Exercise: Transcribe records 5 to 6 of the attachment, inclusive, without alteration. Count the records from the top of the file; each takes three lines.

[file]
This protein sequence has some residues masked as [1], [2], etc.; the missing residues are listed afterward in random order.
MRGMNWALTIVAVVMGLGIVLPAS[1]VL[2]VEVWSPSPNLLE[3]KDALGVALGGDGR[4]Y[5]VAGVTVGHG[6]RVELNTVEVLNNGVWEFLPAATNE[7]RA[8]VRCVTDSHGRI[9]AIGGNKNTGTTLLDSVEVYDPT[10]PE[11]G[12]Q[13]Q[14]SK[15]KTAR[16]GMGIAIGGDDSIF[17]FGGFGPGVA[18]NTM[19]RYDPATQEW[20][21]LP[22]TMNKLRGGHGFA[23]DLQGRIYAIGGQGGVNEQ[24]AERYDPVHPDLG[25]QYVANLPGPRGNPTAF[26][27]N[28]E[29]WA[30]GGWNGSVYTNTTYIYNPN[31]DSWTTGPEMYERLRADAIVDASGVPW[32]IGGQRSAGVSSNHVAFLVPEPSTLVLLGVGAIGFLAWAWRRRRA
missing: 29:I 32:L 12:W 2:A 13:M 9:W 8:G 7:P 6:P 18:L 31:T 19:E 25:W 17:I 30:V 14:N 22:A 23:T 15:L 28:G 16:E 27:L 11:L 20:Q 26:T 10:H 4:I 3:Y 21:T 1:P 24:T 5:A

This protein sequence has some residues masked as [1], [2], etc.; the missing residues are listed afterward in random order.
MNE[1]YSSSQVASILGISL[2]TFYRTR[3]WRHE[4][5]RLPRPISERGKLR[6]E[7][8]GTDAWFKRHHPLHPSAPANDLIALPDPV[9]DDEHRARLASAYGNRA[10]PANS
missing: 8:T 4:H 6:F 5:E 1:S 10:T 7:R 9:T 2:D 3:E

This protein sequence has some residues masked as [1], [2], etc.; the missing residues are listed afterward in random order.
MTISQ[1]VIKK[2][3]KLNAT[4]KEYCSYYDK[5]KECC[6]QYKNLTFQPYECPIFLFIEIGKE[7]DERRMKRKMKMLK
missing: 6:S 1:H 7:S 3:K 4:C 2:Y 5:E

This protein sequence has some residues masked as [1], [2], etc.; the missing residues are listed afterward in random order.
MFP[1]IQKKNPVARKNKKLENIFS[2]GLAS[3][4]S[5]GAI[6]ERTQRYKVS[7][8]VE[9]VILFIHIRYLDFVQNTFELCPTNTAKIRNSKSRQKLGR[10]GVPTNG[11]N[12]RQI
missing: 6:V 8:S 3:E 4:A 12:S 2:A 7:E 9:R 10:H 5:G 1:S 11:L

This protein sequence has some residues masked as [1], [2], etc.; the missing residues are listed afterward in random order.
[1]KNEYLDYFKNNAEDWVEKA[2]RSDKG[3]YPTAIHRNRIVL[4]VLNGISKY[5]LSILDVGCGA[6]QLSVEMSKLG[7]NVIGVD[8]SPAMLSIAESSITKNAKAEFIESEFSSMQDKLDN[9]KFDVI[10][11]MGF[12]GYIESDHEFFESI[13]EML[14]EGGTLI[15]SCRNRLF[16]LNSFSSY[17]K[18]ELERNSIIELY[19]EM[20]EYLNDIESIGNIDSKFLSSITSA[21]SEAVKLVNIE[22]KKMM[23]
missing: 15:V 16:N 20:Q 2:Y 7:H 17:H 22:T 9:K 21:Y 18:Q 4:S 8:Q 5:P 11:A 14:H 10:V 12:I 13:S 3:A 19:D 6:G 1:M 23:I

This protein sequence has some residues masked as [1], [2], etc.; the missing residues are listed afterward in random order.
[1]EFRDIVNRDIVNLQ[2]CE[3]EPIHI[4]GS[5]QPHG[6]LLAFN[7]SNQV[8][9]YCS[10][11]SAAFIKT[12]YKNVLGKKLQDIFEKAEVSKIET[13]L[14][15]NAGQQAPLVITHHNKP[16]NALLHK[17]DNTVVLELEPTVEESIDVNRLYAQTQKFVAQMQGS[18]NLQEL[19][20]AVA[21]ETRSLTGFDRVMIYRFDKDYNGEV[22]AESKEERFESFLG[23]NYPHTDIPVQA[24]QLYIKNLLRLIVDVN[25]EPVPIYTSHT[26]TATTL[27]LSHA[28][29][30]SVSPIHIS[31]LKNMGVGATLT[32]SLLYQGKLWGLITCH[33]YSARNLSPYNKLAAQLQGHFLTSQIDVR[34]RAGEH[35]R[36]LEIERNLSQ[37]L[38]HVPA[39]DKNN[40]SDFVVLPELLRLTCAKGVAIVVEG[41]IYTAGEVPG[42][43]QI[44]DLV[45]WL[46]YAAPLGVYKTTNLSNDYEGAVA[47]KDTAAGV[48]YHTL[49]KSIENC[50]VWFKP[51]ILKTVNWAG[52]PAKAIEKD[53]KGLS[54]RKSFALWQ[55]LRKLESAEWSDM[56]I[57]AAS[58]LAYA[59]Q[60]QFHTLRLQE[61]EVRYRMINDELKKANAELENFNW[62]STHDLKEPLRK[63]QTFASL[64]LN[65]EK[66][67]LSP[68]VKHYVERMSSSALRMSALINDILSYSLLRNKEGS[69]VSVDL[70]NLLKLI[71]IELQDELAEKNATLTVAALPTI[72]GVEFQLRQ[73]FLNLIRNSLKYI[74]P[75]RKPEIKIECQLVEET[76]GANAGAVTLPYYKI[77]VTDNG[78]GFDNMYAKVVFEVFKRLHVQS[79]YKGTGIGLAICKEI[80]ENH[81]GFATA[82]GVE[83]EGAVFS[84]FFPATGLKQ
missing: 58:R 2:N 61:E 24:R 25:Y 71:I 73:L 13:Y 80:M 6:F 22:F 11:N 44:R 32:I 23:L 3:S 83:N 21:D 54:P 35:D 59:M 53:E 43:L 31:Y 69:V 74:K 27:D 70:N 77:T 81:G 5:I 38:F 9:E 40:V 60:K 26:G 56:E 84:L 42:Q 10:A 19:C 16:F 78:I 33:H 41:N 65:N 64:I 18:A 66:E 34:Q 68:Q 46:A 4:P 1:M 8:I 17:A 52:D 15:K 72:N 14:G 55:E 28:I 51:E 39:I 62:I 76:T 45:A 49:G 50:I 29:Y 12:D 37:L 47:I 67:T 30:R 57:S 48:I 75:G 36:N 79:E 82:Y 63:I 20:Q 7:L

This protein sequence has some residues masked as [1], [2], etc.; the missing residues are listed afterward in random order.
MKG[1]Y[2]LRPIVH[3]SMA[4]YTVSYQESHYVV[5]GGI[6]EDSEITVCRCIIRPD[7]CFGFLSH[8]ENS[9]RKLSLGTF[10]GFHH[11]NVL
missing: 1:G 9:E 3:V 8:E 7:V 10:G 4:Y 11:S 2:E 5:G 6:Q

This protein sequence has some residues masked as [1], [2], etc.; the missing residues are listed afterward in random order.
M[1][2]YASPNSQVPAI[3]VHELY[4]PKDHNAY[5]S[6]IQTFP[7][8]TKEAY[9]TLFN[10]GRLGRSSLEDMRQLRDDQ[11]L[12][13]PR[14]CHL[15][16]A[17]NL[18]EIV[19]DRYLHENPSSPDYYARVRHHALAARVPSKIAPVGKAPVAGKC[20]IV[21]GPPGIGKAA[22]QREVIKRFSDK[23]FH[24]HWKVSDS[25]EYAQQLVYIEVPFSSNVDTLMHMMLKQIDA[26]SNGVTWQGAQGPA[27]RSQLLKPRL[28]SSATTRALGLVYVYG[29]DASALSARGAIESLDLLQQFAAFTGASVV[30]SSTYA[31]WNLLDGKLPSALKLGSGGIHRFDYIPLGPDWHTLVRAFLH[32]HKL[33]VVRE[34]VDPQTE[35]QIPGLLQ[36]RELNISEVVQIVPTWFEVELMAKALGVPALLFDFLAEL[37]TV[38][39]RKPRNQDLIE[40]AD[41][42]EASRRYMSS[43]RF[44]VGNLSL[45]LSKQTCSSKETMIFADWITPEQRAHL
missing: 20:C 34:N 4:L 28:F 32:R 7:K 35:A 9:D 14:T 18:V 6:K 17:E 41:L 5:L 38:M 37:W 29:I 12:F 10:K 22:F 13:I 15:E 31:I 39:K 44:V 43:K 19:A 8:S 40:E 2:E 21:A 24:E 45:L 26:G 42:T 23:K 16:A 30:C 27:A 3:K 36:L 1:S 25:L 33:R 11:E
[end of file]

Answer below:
This protein sequence has some residues masked as [1], [2], etc.; the missing residues are listed afterward in random order.
[1]KNEYLDYFKNNAEDWVEKA[2]RSDKG[3]YPTAIHRNRIVL[4]VLNGISKY[5]LSILDVGCGA[6]QLSVEMSKLG[7]NVIGVD[8]SPAMLSIAESSITKNAKAEFIESEFSSMQDKLDN[9]KFDVI[10][11]MGF[12]GYIESDHEFFESI[13]EML[14]EGGTLI[15]SCRNRLF[16]LNSFSSY[17]K[18]ELERNSIIELY[19]EM[20]EYLNDIESIGNIDSKFLSSITSA[21]SEAVKLVNIE[22]KKMM[23]
missing: 15:V 16:N 20:Q 2:Y 7:H 17:H 22:T 9:K 21:Y 18:Q 4:S 8:Q 5:P 11:A 14:H 10:V 12:I 13:S 3:A 19:D 6:G 1:M 23:I

This protein sequence has some residues masked as [1], [2], etc.; the missing residues are listed afterward in random order.
[1]EFRDIVNRDIVNLQ[2]CE[3]EPIHI[4]GS[5]QPHG[6]LLAFN[7]SNQV[8][9]YCS[10][11]SAAFIKT[12]YKNVLGKKLQDIFEKAEVSKIET[13]L[14][15]NAGQQAPLVITHHNKP[16]NALLHK[17]DNTVVLELEPTVEESIDVNRLYAQTQKFVAQMQGS[18]NLQEL[19][20]AVA[21]ETRSLTGFDRVMIYRFDKDYNGEV[22]AESKEERFESFLG[23]NYPHTDIPVQA[24]QLYIKNLLRLIVDVN[25]EPVPIYTSHT[26]TATTL[27]LSHA[28][29][30]SVSPIHIS[31]LKNMGVGATLT[32]SLLYQGKLWGLITCH[33]YSARNLSPYNKLAAQLQGHFLTSQIDVR[34]RAGEH[35]R[36]LEIERNLSQ[37]L[38]HVPA[39]DKNN[40]SDFVVLPELLRLTCAKGVAIVVEG[41]IYTAGEVPG[42][43]QI[44]DLV[45]WL[46]YAAPLGVYKTTNLSNDYEGAVA[47]KDTAAGV[48]YHTL[49]KSIENC[50]VWFKP[51]ILKTVNWAG[52]PAKAIEKD[53]KGLS[54]RKSFALWQ[55]LRKLESAEWSDM[56]I[57]AAS[58]LAYA[59]Q[60]QFHTLRLQE[61]EVRYRMINDELKKANAELENFNW[62]STHDLKEPLRK[63]QTFASL[64]LN[65]EK[66][67]LSP[68]VKHYVERMSSSALRMSALINDILSYSLLRNKEGS[69]VSVDL[70]NLLKLI[71]IELQDELAEKNATLTVAALPTI[72]GVEFQLRQ[73]FLNLIRNSLKYI[74]P[75]RKPEIKIECQLVEET[76]GANAGAVTLPYYKI[77]VTDNG[78]GFDNMYAKVVFEVFKRLHVQS[79]YKGTGIGLAICKEI[80]ENH[81]GFATA[82]GVE[83]EGAVFS[84]FFPATGLKQ
missing: 58:R 2:N 61:E 24:R 25:Y 71:I 73:L 13:Y 80:M 6:F 22:F 11:N 44:R 32:I 23:L 3:S 83:N 21:D 54:P 35:D 59:M 53:E 43:L 31:Y 69:V 74:K 27:D 70:N 77:T 81:G 5:I 38:F 9:E 40:V 60:K 26:G 56:E 84:L 42:Q 10:A 19:C 16:F 78:I 33:H 41:N 65:N 64:I 18:A 66:E 34:Q 68:Q 46:A 4:P 1:M 8:I 17:A 52:D 15:K 72:N 14:G 55:E 28:I 51:E 39:I 62:I 76:T 45:A 49:G 50:I 29:Y 12:D 37:L 47:I 67:T 30:R 57:S 48:I 75:G 36:N 79:E 82:Y 63:I 20:Q 7:L